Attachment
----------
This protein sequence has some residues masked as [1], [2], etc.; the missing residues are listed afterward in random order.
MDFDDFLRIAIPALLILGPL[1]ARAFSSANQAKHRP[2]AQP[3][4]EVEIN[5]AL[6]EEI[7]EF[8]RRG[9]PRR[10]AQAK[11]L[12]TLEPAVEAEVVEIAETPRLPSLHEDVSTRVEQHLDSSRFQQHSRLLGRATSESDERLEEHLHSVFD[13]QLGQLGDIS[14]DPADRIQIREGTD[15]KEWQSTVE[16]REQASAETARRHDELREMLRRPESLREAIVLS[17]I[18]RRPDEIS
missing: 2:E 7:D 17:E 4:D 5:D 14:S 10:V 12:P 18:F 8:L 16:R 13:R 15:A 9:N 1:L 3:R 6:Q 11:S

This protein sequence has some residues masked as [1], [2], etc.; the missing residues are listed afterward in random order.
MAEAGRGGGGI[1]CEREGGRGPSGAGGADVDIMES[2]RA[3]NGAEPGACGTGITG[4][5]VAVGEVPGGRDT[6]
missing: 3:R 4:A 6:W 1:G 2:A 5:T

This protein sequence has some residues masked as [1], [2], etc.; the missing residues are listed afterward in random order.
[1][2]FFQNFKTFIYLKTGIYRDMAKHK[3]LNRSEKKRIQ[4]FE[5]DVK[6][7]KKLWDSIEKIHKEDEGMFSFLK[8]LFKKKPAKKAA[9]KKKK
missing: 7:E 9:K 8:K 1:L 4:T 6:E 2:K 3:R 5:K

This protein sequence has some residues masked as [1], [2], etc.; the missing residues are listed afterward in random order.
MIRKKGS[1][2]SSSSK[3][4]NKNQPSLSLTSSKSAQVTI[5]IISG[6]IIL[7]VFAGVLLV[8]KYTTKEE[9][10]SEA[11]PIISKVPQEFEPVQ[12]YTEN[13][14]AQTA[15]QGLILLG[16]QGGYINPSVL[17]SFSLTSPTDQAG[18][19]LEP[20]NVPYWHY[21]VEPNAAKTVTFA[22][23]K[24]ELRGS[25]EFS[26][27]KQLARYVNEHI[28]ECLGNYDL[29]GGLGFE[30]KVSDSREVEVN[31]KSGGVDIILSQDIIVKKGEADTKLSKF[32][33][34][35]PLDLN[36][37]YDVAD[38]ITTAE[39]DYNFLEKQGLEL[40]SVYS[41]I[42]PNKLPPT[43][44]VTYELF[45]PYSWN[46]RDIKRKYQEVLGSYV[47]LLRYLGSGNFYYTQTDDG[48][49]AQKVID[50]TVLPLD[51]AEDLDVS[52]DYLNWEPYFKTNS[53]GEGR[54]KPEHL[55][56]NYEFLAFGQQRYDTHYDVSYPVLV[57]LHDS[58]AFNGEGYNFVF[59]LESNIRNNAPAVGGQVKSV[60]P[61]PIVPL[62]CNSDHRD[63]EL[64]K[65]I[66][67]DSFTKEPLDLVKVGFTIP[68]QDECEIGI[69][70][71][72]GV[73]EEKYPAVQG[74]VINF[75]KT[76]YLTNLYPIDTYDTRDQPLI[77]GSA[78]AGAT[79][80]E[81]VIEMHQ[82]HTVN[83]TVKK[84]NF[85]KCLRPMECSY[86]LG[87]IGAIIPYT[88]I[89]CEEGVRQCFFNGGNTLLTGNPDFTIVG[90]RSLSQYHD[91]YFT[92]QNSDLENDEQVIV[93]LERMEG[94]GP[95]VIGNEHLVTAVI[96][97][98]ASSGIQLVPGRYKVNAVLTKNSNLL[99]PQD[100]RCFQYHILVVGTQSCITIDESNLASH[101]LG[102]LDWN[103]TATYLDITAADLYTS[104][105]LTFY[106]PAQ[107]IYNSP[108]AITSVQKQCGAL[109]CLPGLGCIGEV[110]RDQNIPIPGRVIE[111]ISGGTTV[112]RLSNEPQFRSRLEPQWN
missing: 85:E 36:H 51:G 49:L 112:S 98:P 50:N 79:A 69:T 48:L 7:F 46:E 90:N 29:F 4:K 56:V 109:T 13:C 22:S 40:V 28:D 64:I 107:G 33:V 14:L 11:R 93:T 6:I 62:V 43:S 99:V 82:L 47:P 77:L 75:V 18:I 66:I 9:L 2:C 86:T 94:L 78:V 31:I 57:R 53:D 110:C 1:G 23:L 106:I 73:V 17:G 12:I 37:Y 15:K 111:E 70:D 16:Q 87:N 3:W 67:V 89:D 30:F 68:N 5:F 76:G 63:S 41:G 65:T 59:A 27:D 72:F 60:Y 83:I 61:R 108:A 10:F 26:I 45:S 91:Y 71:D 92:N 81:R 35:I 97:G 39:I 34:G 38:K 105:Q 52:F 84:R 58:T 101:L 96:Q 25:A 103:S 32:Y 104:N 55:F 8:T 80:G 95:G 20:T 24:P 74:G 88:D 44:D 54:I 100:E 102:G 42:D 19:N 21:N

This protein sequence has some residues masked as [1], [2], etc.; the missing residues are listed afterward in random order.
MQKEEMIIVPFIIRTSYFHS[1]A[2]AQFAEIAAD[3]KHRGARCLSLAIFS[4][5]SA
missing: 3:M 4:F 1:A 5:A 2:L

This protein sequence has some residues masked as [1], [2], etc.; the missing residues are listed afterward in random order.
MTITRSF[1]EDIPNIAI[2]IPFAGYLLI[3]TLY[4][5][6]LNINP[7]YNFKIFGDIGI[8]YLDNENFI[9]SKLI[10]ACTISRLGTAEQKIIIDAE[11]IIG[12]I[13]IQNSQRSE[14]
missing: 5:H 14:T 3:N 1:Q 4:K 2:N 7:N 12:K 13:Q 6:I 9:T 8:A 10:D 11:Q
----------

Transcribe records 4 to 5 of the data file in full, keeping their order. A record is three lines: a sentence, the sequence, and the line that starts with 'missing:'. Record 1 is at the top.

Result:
This protein sequence has some residues masked as [1], [2], etc.; the missing residues are listed afterward in random order.
MIRKKGS[1][2]SSSSK[3][4]NKNQPSLSLTSSKSAQVTI[5]IISG[6]IIL[7]VFAGVLLV[8]KYTTKEE[9][10]SEA[11]PIISKVPQEFEPVQ[12]YTEN[13][14]AQTA[15]QGLILLG[16]QGGYINPSVL[17]SFSLTSPTDQAG[18][19]LEP[20]NVPYWHY[21]VEPNAAKTVTFA[22][23]K[24]ELRGS[25]EFS[26][27]KQLARYVNEHI[28]ECLGNYDL[29]GGLGFE[30]KVSDSREVEVN[31]KSGGVDIILSQDIIVKKGEADTKLSKF[32][33][34][35]PLDLN[36][37]YDVAD[38]ITTAE[39]DYNFLEKQGLEL[40]SVYS[41]I[42]PNKLPPT[43][44]VTYELF[45]PYSWN[46]RDIKRKYQEVLGSYV[47]LLRYLGSGNFYYTQTDDG[48][49]AQKVID[50]TVLPLD[51]AEDLDVS[52]DYLNWEPYFKTNS[53]GEGR[54]KPEHL[55][56]NYEFLAFGQQRYDTHYDVSYPVLV[57]LHDS[58]AFNGEGYNFVF[59]LESNIRNNAPAVGGQVKSV[60]P[61]PIVPL[62]CNSDHRD[63]EL[64]K[65]I[66][67]DSFTKEPLDLVKVGFTIP[68]QDECEIGI[69][70][71][72]GV[73]EEKYPAVQG[74]VINF[75]KT[76]YLTNLYPIDTYDTRDQPLI[77]GSA[78]AGAT[79][80]E[81]VIEMHQ[82]HTVN[83]TVKK[84]NF[85]KCLRPMECSY[86]LG[87]IGAIIPYT[88]I[89]CEEGVRQCFFNGGNTLLTGNPDFTIVG[90]RSLSQYHD[91]YFT[92]QNSDLENDEQVIV[93]LERMEG[94]GP[95]VIGNEHLVTAVI[96][97][98]ASSGIQLVPGRYKVNAVLTKNSNLL[99]PQD[100]RCFQYHILVVGTQSCITIDESNLASH[101]LG[102]LDWN[103]TATYLDITAADLYTS[104][105]LTFY[106]PAQ[107]IYNSP[108]AITSVQKQCGAL[109]CLPGLGCIGEV[110]RDQNIPIPGRVIE[111]ISGGTTV[112]RLSNEPQFRSRLEPQWN
missing: 85:E 36:H 51:G 49:L 112:S 98:P 50:N 79:A 69:T 48:L 7:F 46:E 90:N 29:F 4:K 56:V 109:T 13:C 22:S 40:V 28:D 64:I 107:G 33:V 14:L 11:R 93:T 6:I 62:V 43:S 99:V 82:L 47:P 77:L 75:V 18:I 66:I 9:L 2:C 86:T 94:L 78:V 31:I 57:R 53:D 110:C 1:G 23:L 106:I 73:V 17:G 12:I 37:Y 15:K 111:E 70:D 16:Q 87:N 3:W 67:V 89:D 30:F 68:N 5:F 76:G 63:S 41:G 65:T 59:A 27:D 72:F 60:Y 83:I 61:R 108:A 10:F 26:I 45:S 91:Y 71:D 92:N 81:R 35:I 97:G 39:I 34:G 38:K 105:Q 52:F 84:R 58:T 101:L 96:Q 25:A 103:S 32:Y 104:N 55:F 8:T 80:G 95:G 20:T 24:P 74:G 88:D 44:D 54:I 100:E 102:G 42:D 19:N 21:N

This protein sequence has some residues masked as [1], [2], etc.; the missing residues are listed afterward in random order.
MQKEEMIIVPFIIRTSYFHS[1]A[2]AQFAEIAAD[3]KHRGARCLSLAIFS[4][5]SA
missing: 3:M 4:F 1:A 5:A 2:L